For sure we could but doesn’t help much here as we would like to have a platform independent solution to check on PXE information.
@Sebastian-Roth Set the interface to have the ip 0.0.0.0 and then try.
Also - I’ve been studying for RHCSA and this book I’ve got says that every hardware device is accessible via the file system, and you can send/receive data by reading and writing to the device files (wild stuff to me). I wonder if you could send a packet with just a shell script if you knew the device file?
maybe an interface without an address then (just for starters)?
Not sure what you mean by that? Can you explain? In C# you can use function SendTo without specifying a sender address (uses just any it finds) or you can tell it to use “any” (0.0.0.0 really) which gives me the same result. AFAIK there is no way to just specify a sender interface…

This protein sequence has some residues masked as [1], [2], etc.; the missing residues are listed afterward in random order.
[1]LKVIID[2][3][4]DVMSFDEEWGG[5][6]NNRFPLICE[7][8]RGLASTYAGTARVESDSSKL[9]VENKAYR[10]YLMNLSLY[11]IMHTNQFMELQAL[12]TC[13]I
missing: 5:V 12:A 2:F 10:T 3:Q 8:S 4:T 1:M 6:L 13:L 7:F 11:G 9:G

Wayne Workman last edited by Wayne Workman
@Sebastian-Roth maybe an interface without an address then (just for starters)?
Jbob started of with a nice code sample in C# to send DHCP discovery and receive answer packets. Working on this I ran into a major problem trying to send packets with source address 0.0.0.0 (as one usually does not have a source IP when trying to get one via DHCP). It seems like some DHCP servers don’t mind DHCP discovery packets with proper source address but I feel this is not good and might tamper the results we get…